Financial State of the States 2021

Link:https://www.truthinaccounting.org/news/detail/financial-state-of-the-states-2021

Full PDF: https://www.truthinaccounting.org/library/doclib/FSOS-Booklet-2021.pdf

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Unfunded retirement liabilities
are the largest contributing factor
to the $1.5 trillion in state-level
debt. One of the ways states make
their budgets look balanced is
by shortchanging public pension
and OPEB funds. This practice
has resulted in a $926.3 billion
shortfall in pension funds and a
$638.7 billion shortfall in OPEB
funds

Author(s): Truth in Accounting

Publication Date: September 2021

Publication Site: Truth in Accounting

OVER 100% OF DANVILLE MUNICIPAL PROPERTY TAXES CONSUMED BY PENSIONS

Link: https://www.illinoispolicy.org/over-100-of-danville-municipal-property-taxes-consumed-by-pensions/

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The average Danville household owns nearly $40,000 in state and local pension debt.

Illinois’ worst-in-the-nation pension debt has become a well-known problem. Over $144 billion in pension debt for the five statewide retirement systems breaks down to nearly $30,000 in debt for each household, which must be paid with further tax hikes or further cuts to core government services.

Less well known is the nearly $75 billion of pension debt held by local governments in Illinois, which is the primary reason for Illinois’ second-highest in the nation property taxes. Combined with the state’s pension debt, politicians who mismanaged the pension system dug a $219 billion hole.

In Danville, the average household owns nearly $40,000 in state and local pension debt, with over $10,000 of that debt stemming from local systems for police, firefighters and municipal workers. To pay off that pension debt, a Danville household would have to give up 110% of an entire year’s  $36,172 median annual income.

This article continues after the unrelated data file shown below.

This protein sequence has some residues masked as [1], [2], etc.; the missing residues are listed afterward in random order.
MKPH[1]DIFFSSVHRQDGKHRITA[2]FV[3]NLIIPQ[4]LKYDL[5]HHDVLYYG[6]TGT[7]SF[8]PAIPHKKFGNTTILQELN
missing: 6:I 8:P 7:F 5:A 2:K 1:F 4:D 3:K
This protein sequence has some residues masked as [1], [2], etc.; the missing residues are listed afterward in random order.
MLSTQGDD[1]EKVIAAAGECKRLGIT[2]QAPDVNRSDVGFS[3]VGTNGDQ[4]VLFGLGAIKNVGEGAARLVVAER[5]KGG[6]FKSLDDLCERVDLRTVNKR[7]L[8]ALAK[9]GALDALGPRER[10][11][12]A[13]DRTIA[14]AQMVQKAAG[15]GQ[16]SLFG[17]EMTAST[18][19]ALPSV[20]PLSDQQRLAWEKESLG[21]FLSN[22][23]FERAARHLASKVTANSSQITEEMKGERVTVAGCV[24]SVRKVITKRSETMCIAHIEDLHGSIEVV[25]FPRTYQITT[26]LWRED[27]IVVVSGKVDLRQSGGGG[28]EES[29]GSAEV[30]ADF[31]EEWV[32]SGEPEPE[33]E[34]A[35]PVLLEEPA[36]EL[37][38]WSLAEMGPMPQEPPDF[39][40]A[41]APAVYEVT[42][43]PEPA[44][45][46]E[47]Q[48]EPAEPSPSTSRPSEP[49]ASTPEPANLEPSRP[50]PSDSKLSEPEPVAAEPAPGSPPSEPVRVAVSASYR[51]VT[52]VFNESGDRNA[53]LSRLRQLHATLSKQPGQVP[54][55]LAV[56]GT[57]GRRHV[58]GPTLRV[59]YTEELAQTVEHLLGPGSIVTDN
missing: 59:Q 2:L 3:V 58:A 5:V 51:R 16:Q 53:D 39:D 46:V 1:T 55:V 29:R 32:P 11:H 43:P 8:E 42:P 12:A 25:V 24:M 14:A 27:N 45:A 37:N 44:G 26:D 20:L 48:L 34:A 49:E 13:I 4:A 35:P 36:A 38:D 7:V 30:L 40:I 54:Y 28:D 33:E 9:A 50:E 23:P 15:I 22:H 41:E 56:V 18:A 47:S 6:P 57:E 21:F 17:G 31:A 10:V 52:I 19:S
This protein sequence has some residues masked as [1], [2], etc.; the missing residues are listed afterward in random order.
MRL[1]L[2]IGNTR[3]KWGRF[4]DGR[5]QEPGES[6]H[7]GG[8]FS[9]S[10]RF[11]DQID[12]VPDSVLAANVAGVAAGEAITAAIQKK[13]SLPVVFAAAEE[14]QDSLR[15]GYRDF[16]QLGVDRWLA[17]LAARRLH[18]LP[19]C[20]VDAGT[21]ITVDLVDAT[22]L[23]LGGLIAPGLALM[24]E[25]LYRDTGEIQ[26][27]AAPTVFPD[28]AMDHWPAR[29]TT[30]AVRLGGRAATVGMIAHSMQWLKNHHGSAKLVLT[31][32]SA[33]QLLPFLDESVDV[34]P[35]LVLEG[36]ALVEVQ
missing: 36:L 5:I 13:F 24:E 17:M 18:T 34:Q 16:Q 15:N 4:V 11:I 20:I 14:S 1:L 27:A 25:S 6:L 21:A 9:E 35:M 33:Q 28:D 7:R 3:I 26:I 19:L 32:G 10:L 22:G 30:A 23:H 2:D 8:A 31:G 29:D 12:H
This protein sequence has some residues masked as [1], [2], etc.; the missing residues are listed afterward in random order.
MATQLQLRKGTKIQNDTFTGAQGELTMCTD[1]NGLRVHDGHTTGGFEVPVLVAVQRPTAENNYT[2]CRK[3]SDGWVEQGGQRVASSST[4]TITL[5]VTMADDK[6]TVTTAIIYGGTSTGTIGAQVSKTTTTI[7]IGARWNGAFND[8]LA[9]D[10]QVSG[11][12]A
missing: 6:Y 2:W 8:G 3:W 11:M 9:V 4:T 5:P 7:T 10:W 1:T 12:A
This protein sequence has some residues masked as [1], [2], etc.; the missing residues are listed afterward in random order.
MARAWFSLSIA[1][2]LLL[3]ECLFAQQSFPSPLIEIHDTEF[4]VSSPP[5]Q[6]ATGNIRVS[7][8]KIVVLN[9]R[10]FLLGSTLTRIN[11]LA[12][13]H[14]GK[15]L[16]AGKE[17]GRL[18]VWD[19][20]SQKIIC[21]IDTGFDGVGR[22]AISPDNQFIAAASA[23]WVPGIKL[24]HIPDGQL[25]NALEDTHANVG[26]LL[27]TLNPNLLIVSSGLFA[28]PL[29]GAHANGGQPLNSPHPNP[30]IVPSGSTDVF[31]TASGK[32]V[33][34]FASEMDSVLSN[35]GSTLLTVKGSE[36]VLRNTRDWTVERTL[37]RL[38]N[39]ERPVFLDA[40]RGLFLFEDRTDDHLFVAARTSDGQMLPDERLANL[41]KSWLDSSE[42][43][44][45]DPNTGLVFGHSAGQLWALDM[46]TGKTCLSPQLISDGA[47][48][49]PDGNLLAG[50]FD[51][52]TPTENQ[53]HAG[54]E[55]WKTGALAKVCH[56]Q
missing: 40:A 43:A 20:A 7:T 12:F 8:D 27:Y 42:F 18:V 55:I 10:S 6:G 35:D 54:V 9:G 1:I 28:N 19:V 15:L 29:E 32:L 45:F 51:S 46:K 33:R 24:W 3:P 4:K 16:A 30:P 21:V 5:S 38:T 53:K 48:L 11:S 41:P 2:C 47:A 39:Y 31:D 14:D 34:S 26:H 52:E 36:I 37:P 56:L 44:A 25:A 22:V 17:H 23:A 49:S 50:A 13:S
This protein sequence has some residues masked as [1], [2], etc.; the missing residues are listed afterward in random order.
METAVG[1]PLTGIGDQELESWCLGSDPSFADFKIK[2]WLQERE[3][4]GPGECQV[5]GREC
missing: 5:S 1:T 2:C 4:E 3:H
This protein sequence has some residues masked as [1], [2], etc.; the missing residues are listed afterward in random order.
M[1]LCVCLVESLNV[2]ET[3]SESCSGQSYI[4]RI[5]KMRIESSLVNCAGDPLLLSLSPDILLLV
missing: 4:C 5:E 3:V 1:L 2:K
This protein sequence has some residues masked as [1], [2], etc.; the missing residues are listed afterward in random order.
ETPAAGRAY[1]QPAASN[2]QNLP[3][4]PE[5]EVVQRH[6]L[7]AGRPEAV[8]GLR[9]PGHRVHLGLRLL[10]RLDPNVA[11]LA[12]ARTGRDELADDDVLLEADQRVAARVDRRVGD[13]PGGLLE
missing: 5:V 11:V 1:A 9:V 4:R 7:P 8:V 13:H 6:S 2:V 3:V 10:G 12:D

Author(s): Adam Schuster, Perry Zhao

Publication Date: 20 Sept 2021

Publication Site: Illinois Policy Institute

MOODY’S REPORT: ILLINOIS PENSION DEBT REACHES RECORD-HIGH $317 BILLION

Link: https://www.illinoispolicy.org/moodys-report-illinois-pension-debt-reaches-record-high-317-billion/

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Because the state systemically underestimates its pension debt, it also underestimates the taxpayer contributions necessary to keep the debt from growing each year. During the past decade, officially-reported growth in pension debt outpaced the state’s initial projections by $24 billion. Growth in annual taxpayer contributions exceeded state estimates by about 15% per year on average, causing taxpayers to contribute $7.6 billion more than projected during the decade. Still, that extra money has not slowed a mushrooming pension debt. The state’s regular upward revisions demonstrate Moody’s method, which is more in line with private sector standards, is more accurate.

Because employee contributions to the pension funds and benefits paid out are both fixed by state law, taxpayers must make up for any shortfall caused when investment returns miss rosy targets. For example, the largest of Illinois’ five state pension systems, the Teachers’ Retirement System, reported a 0.52% return on investment in fiscal year 2020, which included the first four months of the COVID-19 pandemic. That was far short of the TRS’s 7% return target and helped grow the debt.

Author(s): Adam Schuster

Publication Date: 5 March 2021

Publication Site: Illinois Policy Institute